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Stabilization Clauses and Human Rights: The Role of Transparency Initiatives

  • Sotonye FrankEmail author
Chapter
Part of the Interdisciplinary Studies in Human Rights book series (CHREN, volume 3)

Abstract

This chapter examines the impact of transparency initiatives undertaken by several African countries as part of the Extractive Industries Transparency Initiative (EITI) on the scope of stabilization clauses in these countries’ contracts. In particular, it looks at the effect of the transparency initiatives on the potential impact of stabilization clauses on the protection and promotion of human rights.

Using case studies of Tanzania, Liberia, Sierra Leone and Zambia, it argues that there is a link between a lack of transparency in the extractive industry contractual process and the scope of stabilization clauses, and this has implications for human rights. The broadest and most stringent forms of stabilization clauses exempting investors from the applicability of all change in law are usually agreed upon under opaque circumstances and promoted by regimes known or widely perceived to be corrupt. The broad scope of these clauses allows investors to rely on them to evade laws enacted to promote and protect human rights. As a result, the clauses impose constraints on the countries’ abilities to implement their human rights obligations under international law.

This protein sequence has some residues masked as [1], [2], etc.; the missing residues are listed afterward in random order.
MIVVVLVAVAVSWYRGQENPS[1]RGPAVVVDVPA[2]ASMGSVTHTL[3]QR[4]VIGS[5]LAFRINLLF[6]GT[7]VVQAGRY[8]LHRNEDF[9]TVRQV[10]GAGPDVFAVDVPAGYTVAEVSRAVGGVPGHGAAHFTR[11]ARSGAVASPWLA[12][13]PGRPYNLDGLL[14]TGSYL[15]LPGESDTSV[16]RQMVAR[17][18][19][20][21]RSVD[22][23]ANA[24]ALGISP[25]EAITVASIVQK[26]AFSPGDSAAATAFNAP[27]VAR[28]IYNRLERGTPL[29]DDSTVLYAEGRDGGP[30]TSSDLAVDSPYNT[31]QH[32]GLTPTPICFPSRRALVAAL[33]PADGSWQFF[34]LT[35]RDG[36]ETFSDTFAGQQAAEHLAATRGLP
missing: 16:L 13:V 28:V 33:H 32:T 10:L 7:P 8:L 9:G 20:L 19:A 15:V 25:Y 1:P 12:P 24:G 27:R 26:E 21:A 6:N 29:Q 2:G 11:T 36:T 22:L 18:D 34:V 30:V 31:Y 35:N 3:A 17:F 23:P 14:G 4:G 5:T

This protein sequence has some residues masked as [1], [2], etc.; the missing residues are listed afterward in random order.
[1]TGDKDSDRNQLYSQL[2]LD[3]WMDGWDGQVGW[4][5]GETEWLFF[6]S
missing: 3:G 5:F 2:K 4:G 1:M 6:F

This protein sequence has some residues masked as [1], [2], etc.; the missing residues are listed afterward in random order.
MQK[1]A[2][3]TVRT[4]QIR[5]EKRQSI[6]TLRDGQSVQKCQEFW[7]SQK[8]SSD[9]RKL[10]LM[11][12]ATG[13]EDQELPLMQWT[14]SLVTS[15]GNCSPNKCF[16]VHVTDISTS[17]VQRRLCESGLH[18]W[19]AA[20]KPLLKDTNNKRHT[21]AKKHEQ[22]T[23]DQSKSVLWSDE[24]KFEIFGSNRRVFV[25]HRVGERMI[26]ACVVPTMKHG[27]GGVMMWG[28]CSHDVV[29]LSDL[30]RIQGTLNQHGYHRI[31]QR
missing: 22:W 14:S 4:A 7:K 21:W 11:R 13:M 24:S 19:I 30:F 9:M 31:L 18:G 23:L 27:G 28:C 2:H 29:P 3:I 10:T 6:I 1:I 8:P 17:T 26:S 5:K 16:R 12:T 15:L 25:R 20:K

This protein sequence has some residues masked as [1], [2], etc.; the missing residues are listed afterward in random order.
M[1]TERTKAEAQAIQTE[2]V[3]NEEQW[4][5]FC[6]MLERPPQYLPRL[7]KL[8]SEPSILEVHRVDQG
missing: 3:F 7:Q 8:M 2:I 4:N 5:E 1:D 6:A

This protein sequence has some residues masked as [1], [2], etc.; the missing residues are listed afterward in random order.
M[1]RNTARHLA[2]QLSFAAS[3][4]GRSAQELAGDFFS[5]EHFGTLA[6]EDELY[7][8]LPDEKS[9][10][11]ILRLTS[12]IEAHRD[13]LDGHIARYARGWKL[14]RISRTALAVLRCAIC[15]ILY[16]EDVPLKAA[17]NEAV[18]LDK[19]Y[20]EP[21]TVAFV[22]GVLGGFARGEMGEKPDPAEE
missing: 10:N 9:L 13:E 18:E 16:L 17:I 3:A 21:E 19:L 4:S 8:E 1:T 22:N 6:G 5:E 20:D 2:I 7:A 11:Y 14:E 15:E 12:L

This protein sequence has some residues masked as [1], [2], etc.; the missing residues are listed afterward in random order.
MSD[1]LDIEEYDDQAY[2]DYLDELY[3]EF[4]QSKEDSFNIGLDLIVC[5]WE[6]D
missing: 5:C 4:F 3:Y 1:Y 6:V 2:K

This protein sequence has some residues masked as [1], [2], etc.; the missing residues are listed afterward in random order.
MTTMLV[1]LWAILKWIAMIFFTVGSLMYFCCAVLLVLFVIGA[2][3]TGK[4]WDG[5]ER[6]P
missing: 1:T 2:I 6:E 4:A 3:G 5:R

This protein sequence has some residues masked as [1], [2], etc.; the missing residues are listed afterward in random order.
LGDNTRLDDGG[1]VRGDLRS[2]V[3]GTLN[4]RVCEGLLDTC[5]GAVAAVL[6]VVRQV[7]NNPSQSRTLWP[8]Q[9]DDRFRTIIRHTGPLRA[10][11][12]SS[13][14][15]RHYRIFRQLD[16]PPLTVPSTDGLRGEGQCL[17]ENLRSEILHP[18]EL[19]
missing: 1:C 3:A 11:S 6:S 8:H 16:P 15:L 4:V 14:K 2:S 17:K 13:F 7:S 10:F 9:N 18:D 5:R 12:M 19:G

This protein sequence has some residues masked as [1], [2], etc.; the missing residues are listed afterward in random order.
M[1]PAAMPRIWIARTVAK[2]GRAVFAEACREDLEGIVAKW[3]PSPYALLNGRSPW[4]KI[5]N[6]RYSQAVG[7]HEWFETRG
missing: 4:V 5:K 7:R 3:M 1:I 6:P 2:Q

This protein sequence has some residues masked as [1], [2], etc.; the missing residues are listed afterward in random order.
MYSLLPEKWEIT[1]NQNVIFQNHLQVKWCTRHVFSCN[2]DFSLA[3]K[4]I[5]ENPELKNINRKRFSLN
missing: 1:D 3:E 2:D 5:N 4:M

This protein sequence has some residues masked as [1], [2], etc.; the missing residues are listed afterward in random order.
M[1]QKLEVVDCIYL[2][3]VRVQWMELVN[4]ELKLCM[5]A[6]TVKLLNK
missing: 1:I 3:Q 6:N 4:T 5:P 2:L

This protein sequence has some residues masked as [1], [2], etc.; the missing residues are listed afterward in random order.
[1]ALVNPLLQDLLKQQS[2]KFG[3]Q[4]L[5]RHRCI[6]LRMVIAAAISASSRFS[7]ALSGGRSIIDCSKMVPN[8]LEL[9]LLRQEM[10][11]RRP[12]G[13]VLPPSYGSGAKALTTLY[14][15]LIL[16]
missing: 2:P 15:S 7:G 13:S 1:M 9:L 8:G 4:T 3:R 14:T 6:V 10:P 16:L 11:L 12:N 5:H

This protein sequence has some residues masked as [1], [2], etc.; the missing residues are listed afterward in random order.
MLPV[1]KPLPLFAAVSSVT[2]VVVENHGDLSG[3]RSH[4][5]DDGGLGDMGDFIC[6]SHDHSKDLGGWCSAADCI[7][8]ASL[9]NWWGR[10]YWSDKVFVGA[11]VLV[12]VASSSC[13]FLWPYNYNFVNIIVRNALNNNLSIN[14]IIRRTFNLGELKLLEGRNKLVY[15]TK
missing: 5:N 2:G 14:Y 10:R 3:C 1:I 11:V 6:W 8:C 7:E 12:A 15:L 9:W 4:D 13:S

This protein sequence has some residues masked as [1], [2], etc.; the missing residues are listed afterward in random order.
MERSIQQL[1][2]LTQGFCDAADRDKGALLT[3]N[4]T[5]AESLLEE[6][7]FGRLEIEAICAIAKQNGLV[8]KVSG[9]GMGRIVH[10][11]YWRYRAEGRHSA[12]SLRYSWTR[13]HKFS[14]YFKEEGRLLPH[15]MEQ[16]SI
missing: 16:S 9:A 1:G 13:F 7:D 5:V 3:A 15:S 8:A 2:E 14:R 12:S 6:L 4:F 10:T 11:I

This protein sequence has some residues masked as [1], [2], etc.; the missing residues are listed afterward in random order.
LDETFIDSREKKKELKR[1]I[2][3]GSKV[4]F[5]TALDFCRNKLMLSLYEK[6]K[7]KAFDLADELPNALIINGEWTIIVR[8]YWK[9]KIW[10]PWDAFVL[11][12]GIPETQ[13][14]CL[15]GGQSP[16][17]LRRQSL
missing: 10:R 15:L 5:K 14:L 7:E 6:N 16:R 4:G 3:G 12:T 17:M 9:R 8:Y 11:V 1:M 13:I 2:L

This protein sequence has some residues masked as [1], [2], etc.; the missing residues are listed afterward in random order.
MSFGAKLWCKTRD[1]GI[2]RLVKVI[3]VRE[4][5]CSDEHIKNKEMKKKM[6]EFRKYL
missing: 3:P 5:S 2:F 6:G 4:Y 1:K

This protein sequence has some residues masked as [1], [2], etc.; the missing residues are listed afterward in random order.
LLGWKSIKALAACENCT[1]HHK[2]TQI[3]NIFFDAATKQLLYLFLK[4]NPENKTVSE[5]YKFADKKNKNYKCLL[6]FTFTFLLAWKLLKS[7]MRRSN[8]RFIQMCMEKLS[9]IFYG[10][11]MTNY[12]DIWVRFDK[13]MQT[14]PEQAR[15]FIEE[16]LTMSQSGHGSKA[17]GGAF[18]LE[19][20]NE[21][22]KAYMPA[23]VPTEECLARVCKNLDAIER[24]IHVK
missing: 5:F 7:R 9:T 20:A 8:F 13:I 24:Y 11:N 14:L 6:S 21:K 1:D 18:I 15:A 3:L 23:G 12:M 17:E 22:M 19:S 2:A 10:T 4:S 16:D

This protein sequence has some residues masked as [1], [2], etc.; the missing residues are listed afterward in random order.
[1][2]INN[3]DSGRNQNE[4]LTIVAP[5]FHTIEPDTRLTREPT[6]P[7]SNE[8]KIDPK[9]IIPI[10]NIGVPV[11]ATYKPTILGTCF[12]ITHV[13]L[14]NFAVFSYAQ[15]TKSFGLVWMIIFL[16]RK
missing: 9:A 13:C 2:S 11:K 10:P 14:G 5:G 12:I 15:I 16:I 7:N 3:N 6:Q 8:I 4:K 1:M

Conversely, the introduction of transparency initiatives in the extractive industries of the countries as a result of their involvement with the EITI contributed, at least in part, to a reduction in the scope of stabilization clauses or an abolition of stabilization clauses altogether. As a result, investors are less likely to be able to rely on stabilization clauses to avoid complying with laws enacted to promote and protect human rights. The findings therefore suggest that as more African countries join the EITI and begin to implement measures to improve transparency in their extractive industries, the potential impact of stabilization clauses on human rights diminishes.

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Copyright information

© Springer Nature Switzerland AG 2019

Authors and Affiliations

  1. 1.Rivers State UniversityPort HarcourtNigeria

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